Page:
Yep, part of the problem with our system is voter apathy — special interest groups (people who will “do what it takes”, like you said) have a tendency to take over simply because they’re more motivated to figure out the nuts and bolts of how politics work.
Some will argue that the effort these people put in makes them more deserving of political changes in their favor, but if you think about what that really means, the end result is creating a professional political class who isn’t beholden to the general populace in any way. Do we really want lobbyists to run the entirety of our country?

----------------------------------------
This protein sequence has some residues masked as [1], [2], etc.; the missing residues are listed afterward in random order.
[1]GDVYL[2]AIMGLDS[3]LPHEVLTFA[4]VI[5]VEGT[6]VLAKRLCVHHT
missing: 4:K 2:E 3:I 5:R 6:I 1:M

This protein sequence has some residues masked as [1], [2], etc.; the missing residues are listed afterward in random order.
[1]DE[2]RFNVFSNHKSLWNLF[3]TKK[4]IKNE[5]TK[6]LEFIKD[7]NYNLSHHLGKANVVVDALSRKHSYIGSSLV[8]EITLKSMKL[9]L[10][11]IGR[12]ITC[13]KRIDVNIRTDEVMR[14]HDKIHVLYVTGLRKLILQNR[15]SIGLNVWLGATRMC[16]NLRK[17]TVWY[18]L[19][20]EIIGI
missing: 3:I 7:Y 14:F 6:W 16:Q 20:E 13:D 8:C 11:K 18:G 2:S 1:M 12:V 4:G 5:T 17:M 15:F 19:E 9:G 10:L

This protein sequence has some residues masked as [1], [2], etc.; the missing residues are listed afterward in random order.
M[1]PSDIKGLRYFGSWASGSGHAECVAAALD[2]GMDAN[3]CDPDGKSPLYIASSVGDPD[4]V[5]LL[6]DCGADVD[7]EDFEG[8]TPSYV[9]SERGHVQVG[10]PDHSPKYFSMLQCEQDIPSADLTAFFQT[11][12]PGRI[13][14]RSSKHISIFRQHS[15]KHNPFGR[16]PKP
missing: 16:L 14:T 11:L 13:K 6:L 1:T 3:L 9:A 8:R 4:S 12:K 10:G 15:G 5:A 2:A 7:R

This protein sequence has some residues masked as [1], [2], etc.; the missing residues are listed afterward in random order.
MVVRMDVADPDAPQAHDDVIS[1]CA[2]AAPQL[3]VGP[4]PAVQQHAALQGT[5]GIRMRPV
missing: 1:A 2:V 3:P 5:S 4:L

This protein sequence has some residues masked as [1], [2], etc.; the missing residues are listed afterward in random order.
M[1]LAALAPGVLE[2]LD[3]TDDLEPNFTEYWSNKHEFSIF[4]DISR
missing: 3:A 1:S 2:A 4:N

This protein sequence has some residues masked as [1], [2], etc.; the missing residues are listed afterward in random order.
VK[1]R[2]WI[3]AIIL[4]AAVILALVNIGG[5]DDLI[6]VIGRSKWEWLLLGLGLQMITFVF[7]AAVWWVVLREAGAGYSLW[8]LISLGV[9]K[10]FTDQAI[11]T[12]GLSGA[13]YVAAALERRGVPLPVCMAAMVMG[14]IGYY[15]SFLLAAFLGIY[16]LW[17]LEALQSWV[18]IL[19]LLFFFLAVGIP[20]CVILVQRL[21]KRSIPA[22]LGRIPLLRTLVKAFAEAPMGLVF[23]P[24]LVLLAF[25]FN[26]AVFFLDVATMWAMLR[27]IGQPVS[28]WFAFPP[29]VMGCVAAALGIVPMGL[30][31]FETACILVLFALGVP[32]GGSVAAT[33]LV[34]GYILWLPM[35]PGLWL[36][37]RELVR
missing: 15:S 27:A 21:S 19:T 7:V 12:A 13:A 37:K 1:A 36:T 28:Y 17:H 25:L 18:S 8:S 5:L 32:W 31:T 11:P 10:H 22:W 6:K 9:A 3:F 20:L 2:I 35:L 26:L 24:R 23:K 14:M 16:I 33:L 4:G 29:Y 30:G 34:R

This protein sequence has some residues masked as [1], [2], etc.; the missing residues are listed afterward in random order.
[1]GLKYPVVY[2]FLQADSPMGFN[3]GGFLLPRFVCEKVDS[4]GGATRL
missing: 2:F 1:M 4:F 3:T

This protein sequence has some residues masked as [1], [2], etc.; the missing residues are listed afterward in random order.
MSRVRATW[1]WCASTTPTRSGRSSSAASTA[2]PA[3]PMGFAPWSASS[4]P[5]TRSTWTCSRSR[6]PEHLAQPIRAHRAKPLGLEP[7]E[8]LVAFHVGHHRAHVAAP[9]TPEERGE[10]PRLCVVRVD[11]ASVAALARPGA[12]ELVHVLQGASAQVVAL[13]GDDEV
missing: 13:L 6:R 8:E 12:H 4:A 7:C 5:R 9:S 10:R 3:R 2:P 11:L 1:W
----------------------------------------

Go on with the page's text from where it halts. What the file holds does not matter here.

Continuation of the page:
Much of politics is tedious and boring — if you watch C-SPAN for a few minutes that part is pretty obvious. The media does occasionally try to inspire people to make their voices heard, but given that their primary motivation is to entertain, there’s only so much they can do.
Social media is in a unique position because much of what we do online is interactive. If people have the option of being able to vote on the outcomes of things that they use everyday, even if it’s in regards to relatively minor matters, they’re more likely to understand what exactly it means to vote on something — anything. Kind of the sad thing about our society is that we rarely get the opportunity to actually vote, so when the political season rolls around we tend to be wholly unprepared. I’m hoping that building a few features around the idea of the electoral process will help fix some of that.